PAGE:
At around this time the concept of accountable care organisations started to gather pace. The idea was to have one organisation that would have a unified budget and be responsible for the totality of health provision in an area. That organisation would be a “coming together” of health and social care providers with some “tie in” to voluntary sector providers.
Health and Social Care communities started planning for Accountable Care Organisations (ACO’s) with plans by which they would go live in shadow form for the first year. Legal teams were engaged nationally to draft a legal form for ACOs that would bind them together in a common purpose with a common accountability. However it quickly became apparent that this would require changes to statute. The existing structure of the NHS was defined by the Health & Social Care Act 2012 which created NHS Trusts, CCGs and NHSE. These could not be force fit into the new ACO concept.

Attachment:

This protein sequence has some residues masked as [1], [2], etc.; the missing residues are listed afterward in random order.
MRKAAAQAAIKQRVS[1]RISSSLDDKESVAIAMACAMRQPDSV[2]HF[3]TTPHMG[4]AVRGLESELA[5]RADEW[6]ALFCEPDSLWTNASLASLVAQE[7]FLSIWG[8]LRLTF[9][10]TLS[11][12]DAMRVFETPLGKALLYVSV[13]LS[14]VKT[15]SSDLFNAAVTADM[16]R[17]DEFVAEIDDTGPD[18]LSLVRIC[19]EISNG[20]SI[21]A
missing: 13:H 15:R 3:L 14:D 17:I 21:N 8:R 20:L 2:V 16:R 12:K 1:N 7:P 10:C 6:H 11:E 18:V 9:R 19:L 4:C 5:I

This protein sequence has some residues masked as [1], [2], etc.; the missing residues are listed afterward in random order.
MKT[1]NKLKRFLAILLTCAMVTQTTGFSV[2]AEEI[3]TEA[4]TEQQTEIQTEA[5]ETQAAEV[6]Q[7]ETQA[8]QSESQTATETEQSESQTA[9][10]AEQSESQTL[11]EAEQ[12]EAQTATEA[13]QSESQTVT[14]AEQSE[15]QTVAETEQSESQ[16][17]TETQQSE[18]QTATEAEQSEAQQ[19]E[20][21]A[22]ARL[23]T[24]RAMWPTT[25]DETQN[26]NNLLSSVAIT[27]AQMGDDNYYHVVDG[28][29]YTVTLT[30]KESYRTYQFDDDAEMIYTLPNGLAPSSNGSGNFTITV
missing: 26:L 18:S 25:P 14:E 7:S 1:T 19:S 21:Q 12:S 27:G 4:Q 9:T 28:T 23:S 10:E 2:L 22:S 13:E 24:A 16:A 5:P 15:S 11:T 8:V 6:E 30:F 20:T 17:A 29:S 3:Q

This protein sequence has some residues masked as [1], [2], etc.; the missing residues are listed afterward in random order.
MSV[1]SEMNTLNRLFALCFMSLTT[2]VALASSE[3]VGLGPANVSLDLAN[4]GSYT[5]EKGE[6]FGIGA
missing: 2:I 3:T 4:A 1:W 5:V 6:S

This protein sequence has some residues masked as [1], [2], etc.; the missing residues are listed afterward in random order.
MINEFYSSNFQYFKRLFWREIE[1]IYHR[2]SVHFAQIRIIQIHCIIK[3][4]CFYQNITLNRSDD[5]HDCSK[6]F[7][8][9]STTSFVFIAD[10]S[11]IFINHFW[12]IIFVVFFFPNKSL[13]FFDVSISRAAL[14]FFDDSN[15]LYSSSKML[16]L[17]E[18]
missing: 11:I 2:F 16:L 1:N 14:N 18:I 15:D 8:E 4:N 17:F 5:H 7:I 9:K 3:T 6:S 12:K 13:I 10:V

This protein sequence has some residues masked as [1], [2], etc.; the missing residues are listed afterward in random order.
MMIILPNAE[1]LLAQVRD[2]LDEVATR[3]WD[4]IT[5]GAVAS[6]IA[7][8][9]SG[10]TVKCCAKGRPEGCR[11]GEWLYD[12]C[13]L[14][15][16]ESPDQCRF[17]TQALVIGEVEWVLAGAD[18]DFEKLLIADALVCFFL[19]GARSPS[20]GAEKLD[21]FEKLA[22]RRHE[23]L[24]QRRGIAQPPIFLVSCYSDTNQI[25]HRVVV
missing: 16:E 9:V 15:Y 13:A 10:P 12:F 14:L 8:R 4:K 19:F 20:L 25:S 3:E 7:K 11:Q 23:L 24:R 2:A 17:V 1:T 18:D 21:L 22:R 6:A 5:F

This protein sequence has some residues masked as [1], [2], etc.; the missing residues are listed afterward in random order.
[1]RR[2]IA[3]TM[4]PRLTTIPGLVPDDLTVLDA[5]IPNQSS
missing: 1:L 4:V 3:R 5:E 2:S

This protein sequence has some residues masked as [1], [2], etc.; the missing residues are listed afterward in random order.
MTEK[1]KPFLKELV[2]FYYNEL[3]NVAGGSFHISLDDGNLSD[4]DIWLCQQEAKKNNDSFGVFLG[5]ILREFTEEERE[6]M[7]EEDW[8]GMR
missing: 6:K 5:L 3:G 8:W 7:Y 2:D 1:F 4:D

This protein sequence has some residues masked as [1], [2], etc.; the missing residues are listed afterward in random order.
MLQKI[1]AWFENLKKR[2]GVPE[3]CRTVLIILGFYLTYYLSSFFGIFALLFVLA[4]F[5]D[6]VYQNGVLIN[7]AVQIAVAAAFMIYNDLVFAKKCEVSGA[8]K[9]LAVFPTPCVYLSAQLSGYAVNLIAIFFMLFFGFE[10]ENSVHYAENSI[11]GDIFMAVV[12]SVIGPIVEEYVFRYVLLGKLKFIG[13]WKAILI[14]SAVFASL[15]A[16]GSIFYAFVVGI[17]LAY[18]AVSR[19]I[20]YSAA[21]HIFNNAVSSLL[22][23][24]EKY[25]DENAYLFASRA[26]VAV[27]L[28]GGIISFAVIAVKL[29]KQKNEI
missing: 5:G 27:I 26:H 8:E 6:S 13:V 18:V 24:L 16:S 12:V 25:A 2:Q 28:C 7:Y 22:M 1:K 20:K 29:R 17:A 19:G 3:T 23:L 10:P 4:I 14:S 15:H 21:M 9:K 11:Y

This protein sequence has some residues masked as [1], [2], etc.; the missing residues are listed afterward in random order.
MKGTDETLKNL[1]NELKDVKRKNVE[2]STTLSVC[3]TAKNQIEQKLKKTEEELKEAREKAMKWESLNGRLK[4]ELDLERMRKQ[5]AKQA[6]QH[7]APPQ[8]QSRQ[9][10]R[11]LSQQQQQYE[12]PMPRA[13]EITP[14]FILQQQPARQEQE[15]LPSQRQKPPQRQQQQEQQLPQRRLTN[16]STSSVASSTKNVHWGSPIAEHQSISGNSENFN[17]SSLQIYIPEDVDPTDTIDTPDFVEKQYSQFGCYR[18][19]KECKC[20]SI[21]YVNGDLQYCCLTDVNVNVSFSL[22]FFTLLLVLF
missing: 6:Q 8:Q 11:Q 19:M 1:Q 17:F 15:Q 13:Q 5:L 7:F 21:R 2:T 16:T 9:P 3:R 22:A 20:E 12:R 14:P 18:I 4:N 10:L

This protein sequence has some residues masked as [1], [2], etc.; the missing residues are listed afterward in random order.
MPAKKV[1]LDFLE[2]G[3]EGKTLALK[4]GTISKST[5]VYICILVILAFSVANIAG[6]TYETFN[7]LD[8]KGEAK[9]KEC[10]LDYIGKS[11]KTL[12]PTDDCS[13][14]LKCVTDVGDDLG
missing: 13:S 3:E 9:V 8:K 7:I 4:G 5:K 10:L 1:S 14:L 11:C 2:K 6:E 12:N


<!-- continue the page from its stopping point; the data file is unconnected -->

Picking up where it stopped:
The language was then changed to Accountable Care Systems (ACS) away from the concept of one organisation towards a system of separate legal entities. Plans were made to establish shadow Accountable Care Systems. All of this was played out locally in Morecambe Bay.
The death knell to the Accountable Care Organisation / System concept was that a major change in legislation, so soon after the Health & Social Care Act of 2012, could not be forced through parliament with no workable majority. Change may come but only if the government of the day has a sufficient majority to be confident of getting the legislation through parliament.